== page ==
The Pharmaceutical Research and Manufacturers of America (PhRMA) agrees that biosimilars need unique names. In comments submitted to FDA in May, PhRMA said “unique non-proprietary names are an essential feature of a robust system for adequately tracking adverse events.”
PhRMA said “it is critical to establish unique non-proprietary names for each biosimilar and biological product at the time of market entry regardless of the possibility of the biosimilar later seeking approval as an interchangeable biological product.”
Specifically, PhRMA said it supports a naming system that uses a common stem with a unique suffix. PhRMA suggested FDA consider a system like the one used in Japan, where biosimilar products in the same class share a common name plus a designation that it is a biosimilar plus a unique number that has been assigned to the biosimilar.
Generic Industry’s Perspective
In comments submitted to FDA in April on the draft guidances, the Generic Pharmaceutical Association said that biosimilars should be able to be tracked if there is a safety issue, but using unique individual nonproprietary names (INNs) would create safety problems.
GPhA said INNs “help inform health care providers as to the active ingredient in medicines, including biologics, and will help prevent double-dosing in the case of biosimilars IF the biosimilar shares the INN with its reference product.”
The generic industry group said that using different INNs for biosimilars “would create unique safety problems as physicians and other health care providers have every reason to expect that products that share active ingredients will share INNs, and so different INNs mean different active ingredients.”
GPhA said current systems in the United States do not require a unique INN “for effective track and trace of products” and “much of the track and trace of products is related to the reimbursement system and relies on the NDC number.” NDC stands for National Drug Code.
Pharmacy Groups Weigh In
In May, the American Pharmacists Association (APhA), the National Association of Chain Drug Stores (NACDS), and the National Community Pharmacists Association (NCPA) sent a letter to FDA on the draft biosimilar guidances (10 PLIR 747, 6/8/12). In the letter, the groups said biosimilars should have the same name as their reference biologic products.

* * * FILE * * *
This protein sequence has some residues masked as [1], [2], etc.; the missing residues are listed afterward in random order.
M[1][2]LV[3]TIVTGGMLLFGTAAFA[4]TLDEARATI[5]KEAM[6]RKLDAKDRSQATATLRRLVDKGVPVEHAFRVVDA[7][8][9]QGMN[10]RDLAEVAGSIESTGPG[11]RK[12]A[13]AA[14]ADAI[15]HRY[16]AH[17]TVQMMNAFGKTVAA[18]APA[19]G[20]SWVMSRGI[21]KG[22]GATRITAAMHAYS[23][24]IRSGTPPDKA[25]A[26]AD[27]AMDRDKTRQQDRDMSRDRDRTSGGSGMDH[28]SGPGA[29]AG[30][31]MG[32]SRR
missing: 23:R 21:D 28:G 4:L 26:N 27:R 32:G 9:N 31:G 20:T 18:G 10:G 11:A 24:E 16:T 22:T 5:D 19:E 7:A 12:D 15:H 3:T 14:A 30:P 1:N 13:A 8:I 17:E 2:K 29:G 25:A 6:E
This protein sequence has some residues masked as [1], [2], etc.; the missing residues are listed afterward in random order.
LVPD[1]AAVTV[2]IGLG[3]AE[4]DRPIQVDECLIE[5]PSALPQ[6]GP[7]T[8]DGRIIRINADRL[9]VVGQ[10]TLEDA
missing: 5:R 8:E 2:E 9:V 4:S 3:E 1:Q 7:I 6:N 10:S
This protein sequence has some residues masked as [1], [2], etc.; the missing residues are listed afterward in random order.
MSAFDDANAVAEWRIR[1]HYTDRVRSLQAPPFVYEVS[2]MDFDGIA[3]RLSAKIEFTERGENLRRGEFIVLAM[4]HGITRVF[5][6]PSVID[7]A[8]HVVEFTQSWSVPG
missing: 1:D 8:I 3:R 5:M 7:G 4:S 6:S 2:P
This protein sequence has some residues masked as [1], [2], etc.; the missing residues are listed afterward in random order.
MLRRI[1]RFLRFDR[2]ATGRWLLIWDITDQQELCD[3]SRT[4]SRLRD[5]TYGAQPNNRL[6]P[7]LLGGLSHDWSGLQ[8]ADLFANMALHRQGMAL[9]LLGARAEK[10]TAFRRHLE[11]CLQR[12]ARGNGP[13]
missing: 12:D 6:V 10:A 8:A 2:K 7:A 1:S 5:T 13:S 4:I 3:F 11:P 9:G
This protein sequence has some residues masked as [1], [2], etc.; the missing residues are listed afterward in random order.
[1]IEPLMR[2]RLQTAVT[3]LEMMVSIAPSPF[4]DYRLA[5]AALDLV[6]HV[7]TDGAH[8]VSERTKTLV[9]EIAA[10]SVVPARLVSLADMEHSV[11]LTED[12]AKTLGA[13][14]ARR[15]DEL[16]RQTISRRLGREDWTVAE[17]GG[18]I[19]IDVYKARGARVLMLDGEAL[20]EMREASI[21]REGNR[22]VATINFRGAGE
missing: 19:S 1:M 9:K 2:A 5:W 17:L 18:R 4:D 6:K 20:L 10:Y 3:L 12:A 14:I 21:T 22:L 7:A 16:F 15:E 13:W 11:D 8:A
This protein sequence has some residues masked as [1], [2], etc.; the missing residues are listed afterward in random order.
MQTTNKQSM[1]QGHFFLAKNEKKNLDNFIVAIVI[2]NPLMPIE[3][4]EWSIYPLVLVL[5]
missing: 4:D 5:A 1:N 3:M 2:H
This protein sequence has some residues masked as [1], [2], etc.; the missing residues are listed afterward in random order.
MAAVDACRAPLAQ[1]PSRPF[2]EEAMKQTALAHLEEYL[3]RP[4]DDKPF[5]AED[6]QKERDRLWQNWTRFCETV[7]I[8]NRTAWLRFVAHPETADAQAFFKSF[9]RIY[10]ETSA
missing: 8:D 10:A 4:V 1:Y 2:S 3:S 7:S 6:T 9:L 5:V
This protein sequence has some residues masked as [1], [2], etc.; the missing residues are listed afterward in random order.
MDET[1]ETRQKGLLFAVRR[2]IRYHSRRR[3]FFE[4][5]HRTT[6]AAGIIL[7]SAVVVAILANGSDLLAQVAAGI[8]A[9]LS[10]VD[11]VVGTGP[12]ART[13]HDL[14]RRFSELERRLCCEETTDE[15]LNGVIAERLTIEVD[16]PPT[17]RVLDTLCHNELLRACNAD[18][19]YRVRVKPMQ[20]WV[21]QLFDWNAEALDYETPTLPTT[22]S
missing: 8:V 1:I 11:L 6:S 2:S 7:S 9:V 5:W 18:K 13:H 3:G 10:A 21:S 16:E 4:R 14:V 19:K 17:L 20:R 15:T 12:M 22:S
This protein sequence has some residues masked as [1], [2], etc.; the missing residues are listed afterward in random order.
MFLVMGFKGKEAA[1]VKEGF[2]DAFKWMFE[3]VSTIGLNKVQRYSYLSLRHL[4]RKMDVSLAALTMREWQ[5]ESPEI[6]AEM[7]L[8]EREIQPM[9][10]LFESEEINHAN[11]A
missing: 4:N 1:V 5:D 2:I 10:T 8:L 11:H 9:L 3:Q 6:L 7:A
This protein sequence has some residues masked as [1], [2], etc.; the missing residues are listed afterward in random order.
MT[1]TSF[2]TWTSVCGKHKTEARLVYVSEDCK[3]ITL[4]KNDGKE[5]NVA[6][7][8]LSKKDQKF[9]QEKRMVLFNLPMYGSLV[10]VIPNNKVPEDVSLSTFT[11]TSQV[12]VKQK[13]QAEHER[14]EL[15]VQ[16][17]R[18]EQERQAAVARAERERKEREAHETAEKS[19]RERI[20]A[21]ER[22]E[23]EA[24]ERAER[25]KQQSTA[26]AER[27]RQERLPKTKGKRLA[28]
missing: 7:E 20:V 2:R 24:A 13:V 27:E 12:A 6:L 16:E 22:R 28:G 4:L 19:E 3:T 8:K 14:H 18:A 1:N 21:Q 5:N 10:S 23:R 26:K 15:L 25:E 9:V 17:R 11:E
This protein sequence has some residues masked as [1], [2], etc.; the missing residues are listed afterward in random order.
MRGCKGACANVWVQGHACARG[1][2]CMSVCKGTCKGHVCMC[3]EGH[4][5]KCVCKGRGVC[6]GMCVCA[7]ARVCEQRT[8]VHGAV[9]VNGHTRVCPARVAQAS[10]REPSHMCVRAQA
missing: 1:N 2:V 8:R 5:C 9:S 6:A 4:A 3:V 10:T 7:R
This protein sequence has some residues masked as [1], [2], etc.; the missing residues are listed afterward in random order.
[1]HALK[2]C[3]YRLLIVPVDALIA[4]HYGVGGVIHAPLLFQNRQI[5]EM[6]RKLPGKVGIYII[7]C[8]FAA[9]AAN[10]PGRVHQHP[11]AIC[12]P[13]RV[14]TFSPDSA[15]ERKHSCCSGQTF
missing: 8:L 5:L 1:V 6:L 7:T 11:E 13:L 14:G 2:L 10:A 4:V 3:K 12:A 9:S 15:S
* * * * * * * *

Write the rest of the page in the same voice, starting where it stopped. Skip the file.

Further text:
“We are concerned that mandating the use of unique individual nonproprietary names (INNs) could create the very public health issues that the FDA wishes to avoid: therapeutic duplication and general confusion relative to the appropriate use, safety and efficacy of biologic products.”
The groups said the use of unique names “would increase the burden of being able to distinguish which products are biosimilar and interchangeable with which reference drug and may pose difficulties in recognizing the best alternative drug for therapeutic use in a timely manner.”
Additionally, the groups said using unique INNs would be contrary to the World Health Organization (WHO) naming system for drugs, which could cause confusion in the global marketplace.
“We acknowledge that the ability to uniquely identify which biological product a patient is taking is important, especially in cases of adverse events and quality issues,” the pharmacy groups said. “However, the use of INNs is not a warranted solution and may interfere with current pharmacy safety alert systems and complicate the collection of global safety information.”
The groups said a different unique identifier, such as an NDC code, could be used, which would allow pharmacies to track the specific drug that a patient is prescribed.
Reproduced with permission from Pharmaceutical Law & Industry Report, 10 PLIR (Sept. 21, 2012). Copyright 2012 by The Bureau of National Affairs, Inc. (800-372-1033) <http://www.bna.com>